Gin is a flavored spirit, obtained by redistilling a high-proof spirit primarily in the presence of juniper berries and other flavoring agents. There is no single way that gin must be produced and a variety of styles exist depending on distillation techniques, botanical recipes and maturation processes. Origin: The first gin was created around 1650 in Holland by Dr. Franciscus Sylvius with the intention of creating an inexpensive medicinal oil. By redistilling a pure alcohol with juniper berries Sylvius believed he could capture the therapeutic properties of the berry. The medicine was called Genievre from the French name for the juniper berry, which was shortened and anglicized to “gin.” Within a few years, Dr. Sylvius’ Genievre was relieving bladder and kidney ailments. Common ingredients in gin include: coriander, angelica, rosemary, sage, quinine, grapefruit, ginger, and chamomile.



Plymouth is London Dry style that can only be produced on the English port of Plymouth. Dating back to 1793, the Plymouth style has a full-bodied texture that is slightly fruity with a very aromatic juniper berry profile.


At 58.8% alcohol by volume, this gin style packs quite a punch. It’s a sailor’s gin—possibly deriving its name from an 18th century law that required rations of this gin to be on board every ship of the British Navy. It’s flavor profile is crisp and clean with hints of citrusy juniper, and the high alcohol content makes it a good choice for very flavorful and aromatic cocktails like the negroni.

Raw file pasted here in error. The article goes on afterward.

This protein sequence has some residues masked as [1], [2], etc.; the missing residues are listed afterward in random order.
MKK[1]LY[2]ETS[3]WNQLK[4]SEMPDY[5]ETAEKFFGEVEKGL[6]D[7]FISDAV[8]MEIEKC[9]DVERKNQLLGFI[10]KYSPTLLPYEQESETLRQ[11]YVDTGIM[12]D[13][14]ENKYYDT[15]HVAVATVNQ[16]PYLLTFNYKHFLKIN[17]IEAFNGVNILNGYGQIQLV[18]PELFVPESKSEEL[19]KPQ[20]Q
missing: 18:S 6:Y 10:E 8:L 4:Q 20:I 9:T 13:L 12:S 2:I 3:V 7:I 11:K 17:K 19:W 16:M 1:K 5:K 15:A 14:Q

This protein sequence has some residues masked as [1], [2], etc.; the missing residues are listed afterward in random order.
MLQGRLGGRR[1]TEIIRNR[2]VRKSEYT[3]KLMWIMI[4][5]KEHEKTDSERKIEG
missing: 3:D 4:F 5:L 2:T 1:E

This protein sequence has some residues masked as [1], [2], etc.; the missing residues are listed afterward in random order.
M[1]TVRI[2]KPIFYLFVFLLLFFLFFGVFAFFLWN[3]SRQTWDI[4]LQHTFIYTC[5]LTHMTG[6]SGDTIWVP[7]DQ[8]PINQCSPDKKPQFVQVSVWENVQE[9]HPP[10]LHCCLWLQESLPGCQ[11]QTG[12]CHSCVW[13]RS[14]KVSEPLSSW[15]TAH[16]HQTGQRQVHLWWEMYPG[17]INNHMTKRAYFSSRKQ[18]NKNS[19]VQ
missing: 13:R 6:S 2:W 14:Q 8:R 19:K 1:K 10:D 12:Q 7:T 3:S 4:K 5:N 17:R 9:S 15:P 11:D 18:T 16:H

It was originally produced in and around London, but can now be crafted anywhere in the world. Production requires that the alcohol be redistilled in the presence of juniper berry and other natural botanicals. No other flavorings can be added post-redistillation. The style is light, dry, and crisp with a predominant juniper berry profile. Ideal for martinis and other cocktails, plus the classic gin & tonic.


Also called the New American Gin, this is a very young style that was introduced only in the 2000s. Unlike traditional gins, the New Western Dry is no longer juniper-dominant. Instead, it concentrates on botanicals and other flavors. For example, Hendricks emphasizes its cucumber flavor, while the G-Vine gin is grape-forward.